#DIDYOUKNOW The first-ever International Woman's Day was held on March 8, 1911. It saw more than a million people participate in rallies worldwide.
For over a century since then, March continues to be recognised globally as a key milestone to celebrate the progress made for women’s rights around the world, and more importantly, the advancements in various fields thanks to the pioneering efforts of women leaders.
In this regard, Singapore is no different. The nation has many trailblazers who have done much for our society. From Constance Goh, a pioneer activist for family planning in Singapore, Checha Davies, a social activist who campaigned for women’s rights to Anastasia Gan, who took to the skies – literally - as one of the first few female officers in the Singapore Armed Forces, these women and many others in Singapore have collectively paved the way for future generations.
Credit: ST File photo of Ms Anastasia Gan
Think about it. At the time in 1949 when Ms Goh began campaigning for women’s right to family planning and birth control, the world was ultra conservative in its views. Yet, she persisted and decades later, her legacy, in the form of Singapore Planned Families Association, remains.
Ms Checha Davies campaigned for social reforms in support of women’s economic, educational, social and legal rights. This was in stark contrast to the traditional women’s organisations that supported charity, skills and crafts activities.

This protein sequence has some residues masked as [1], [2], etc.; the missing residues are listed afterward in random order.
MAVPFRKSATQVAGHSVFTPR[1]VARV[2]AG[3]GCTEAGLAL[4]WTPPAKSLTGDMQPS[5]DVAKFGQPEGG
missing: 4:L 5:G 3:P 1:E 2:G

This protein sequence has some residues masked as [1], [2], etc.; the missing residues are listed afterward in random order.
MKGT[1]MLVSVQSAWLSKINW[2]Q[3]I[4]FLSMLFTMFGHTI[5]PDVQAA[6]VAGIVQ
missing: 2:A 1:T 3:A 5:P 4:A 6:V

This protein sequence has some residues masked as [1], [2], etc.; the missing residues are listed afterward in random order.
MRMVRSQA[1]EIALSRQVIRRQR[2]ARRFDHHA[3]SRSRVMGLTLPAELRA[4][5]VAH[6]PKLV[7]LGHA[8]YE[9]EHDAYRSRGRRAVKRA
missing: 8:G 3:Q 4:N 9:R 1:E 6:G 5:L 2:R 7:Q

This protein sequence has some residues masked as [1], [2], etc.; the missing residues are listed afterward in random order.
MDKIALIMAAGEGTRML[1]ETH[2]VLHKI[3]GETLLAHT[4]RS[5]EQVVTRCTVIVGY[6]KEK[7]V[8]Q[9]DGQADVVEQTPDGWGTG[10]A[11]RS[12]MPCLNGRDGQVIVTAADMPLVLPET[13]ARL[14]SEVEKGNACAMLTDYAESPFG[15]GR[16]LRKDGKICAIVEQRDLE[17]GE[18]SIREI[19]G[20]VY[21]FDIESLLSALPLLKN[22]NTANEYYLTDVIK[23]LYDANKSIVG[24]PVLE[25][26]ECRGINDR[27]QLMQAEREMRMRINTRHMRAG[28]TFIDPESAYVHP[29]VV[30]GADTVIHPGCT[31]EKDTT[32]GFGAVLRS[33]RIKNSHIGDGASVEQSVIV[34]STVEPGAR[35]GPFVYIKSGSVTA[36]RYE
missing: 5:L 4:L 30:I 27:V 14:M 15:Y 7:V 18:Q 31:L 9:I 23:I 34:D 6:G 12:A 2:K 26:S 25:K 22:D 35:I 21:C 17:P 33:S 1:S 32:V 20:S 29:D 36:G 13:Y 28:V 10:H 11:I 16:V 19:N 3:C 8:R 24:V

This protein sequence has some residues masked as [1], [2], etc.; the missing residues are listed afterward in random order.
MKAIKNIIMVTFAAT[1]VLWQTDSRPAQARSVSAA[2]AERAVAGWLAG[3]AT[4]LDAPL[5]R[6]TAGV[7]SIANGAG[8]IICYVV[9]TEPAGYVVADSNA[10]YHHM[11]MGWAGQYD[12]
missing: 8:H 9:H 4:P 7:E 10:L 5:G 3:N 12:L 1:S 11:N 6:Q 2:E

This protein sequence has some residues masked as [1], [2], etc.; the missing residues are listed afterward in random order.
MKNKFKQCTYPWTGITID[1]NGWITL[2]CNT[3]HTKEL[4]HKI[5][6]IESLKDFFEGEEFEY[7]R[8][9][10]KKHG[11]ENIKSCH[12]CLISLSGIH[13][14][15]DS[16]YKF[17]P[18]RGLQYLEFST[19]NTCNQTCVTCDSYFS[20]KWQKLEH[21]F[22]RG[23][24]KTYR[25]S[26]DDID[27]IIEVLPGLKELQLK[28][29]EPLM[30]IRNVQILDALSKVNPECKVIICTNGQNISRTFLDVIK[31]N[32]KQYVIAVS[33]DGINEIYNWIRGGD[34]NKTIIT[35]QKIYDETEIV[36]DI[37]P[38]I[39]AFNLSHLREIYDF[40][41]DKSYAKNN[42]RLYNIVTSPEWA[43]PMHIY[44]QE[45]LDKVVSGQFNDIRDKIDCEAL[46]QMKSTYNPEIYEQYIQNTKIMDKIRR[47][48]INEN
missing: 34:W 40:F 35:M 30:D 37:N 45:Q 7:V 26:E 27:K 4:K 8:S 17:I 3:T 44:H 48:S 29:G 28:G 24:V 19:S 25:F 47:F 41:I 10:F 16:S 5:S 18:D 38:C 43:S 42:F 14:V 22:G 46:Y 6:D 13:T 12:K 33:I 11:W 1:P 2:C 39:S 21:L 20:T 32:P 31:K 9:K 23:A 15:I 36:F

And, it is thanks to such efforts that Singapore has consistently ranked among the leading countries in the United Nations Human Development Report for gender equality. More women enroll in higher education institutions that in many other advanced countries. And, women’s safety remains a national priority – the number of cases of domestic violence, molestation and harassment against women remains relatively low, and when such instances occur it is dealt with swiftly, but never by victimizing the women sufferers.
But fighting for women’s rights and equality, is and must not, remain a topic exclusively for women. Every member of a productive society plays an equal and impactful role in ensuring that all people, regardless of gender, make progress.
Echoing Madam Halimah Yacob’s words from a speech she made at The Institute Of Policy Studies Women’s Conference in 2021, “We must make it a priority for women who hold up “half the sky” to be able to participate and contribute fully, and equally, to Singapore’s development.”
As we mark the occasion of International Women’s Day this year, let it be a reminder that every time a woman excels anywhere, she helps women excel everywhere.
Contributed by Shruti Bose